Israel dismisses Arab lawsuit by citing Jewish Nation-State Law

Tents and shacks used as habitats by Palestinians are pictured in the village of Um al-Kheir in "area C", in front of the Jewish settlement of Karmiel, near the occupied West Bank city of Hebron, on June 14, 2020. - Israel intends to annex West Bank settlements and the Jordan Valley, as proposed by US President Donald Trump, with initial steps slated to begin from July 1. "Area C" is a stretch of land accounting for 60 percent of the West Bank over which Israel has control under the terms of the Oslo Accords signed between Israel and the Palestinians in the 1990s. It is extremely difficult for Palestinians to receive building permits from Israeli authorities for that area. (Photo by HAZEM BADER / AFP) (Photo by HAZEM BADER/AFP via Getty Images)
Tents and shacks used as habitats by Palestinians are pictured in the village of Um al-Kheir in “area C”, in front of the Jewish settlement of Karmiel, near the occupied West Bank city of Hebron, on June 14, 2020

An Israeli court used the country’s nation-state law to reject a lawsuit by two Arab schoolchildren yesterday, further dividing the country along lines of ethnic and religious identity.

The lawsuit, representing siblings aged 6 and 10, was filed by their uncle, Nezar Bakri, who demanded that the municipality of Karmiel pay them 25,000 shekels ($7,500) as reimbursement for travel expenses incurred by having to travel to an Arabic-language school outside the city.

The lawsuit was dismissed yesterday on the grounds that to take such action would have an impact on the city’s “Jewish character” by initiating a demographic change. The plaintiffs were ordered to pay costs.

“Karmiel, a Jewish city, was meant to establish Jewish settlement in the Galilee,” said the chief registrar of the Krayot Magistrate’s Court, Yaniv Luzon. The establishment of an Arabic-language school and the funding of school rides for Arab students, he claimed, “could change the demographic balance and damage the city’s character.”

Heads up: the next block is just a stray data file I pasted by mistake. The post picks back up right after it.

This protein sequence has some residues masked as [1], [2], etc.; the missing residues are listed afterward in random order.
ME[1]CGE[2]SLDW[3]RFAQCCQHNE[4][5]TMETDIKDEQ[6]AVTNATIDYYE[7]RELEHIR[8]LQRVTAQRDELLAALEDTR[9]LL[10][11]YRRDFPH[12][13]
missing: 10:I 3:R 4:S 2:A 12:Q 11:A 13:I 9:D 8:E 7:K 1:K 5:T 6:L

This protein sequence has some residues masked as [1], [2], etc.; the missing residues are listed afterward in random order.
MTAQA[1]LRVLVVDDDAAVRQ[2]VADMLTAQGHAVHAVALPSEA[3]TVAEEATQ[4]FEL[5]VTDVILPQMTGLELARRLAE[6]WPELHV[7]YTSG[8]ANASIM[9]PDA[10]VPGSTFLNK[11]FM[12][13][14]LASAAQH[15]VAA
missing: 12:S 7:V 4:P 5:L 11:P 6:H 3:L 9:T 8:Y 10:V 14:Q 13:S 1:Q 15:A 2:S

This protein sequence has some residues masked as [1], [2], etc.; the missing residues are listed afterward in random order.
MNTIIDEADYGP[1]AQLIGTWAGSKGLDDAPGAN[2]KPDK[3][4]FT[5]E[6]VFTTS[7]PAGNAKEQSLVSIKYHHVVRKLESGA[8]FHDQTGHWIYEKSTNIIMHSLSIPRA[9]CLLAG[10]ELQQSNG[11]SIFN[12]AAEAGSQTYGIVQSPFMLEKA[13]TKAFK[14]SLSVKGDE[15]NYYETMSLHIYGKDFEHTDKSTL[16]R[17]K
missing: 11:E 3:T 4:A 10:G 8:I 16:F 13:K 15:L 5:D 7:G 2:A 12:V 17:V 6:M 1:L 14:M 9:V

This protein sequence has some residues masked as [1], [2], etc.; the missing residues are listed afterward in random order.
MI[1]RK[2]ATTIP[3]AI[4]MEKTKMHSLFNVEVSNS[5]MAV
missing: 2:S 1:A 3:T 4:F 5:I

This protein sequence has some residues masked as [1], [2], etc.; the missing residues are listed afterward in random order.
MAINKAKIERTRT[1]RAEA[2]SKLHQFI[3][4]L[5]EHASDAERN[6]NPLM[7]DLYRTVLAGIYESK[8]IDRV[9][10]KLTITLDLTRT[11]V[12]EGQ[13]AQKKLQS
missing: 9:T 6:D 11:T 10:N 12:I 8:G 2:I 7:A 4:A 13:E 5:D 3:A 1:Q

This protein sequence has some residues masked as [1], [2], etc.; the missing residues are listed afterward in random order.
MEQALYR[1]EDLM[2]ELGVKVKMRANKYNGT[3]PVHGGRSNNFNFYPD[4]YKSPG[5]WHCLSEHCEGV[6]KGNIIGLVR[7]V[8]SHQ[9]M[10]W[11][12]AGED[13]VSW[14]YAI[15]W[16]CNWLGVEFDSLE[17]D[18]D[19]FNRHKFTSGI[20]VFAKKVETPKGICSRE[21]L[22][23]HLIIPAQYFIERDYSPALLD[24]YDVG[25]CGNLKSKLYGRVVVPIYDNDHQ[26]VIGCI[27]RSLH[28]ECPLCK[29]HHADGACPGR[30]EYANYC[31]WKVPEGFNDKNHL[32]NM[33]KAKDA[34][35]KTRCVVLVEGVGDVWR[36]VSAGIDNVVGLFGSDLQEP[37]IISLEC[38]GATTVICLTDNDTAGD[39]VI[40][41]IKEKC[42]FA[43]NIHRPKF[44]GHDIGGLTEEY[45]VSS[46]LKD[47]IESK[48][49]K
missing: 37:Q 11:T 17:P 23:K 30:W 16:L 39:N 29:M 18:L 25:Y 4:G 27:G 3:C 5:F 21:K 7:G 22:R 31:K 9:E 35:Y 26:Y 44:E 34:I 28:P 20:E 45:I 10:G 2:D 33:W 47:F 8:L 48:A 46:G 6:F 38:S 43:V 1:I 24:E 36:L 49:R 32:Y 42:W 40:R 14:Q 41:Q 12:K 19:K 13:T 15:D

READ: Israel’s ‘Nation-State Law’ merely confirms its lifelong racist nature

Luzon added that an administrative petition should have been filed instead, addressed to the Education Ministry rather than the municipality. There is, apparently, no legal obligation to provide transportation funding.

The main reason cited for the dismissal, though, was the nation-state law introduced in 2018, which says that only Jewish citizens have the right to self-determination and that judges are permitted to prioritise Jewish ethnicity and national character in their rulings. That law was controversial among Israel’s non-Jewish citizens and condemned internationally.

According to Haaretz, the siblings’ father, Qassem Bakri, was shocked at “such racism under the auspices of the law” and expressed his concerns that it would be one of the first such incidents that would have an impact on Israeli Arabs. “What’s terrible is the explanation that ‘It’s a Jewish city,’ as though there aren’t other residents in Karmiel. There are first-class residents and second-class residents. It’s the rotten fruit of [Prime Minister Benjamin] Netanyahu and the nation-state law.”

The Bakris said that they will be appealing against the decision to dismiss the lawsuit.

READ: Israel’s one-state reality is facilitated by the international community

(Source / 01.12.2020)

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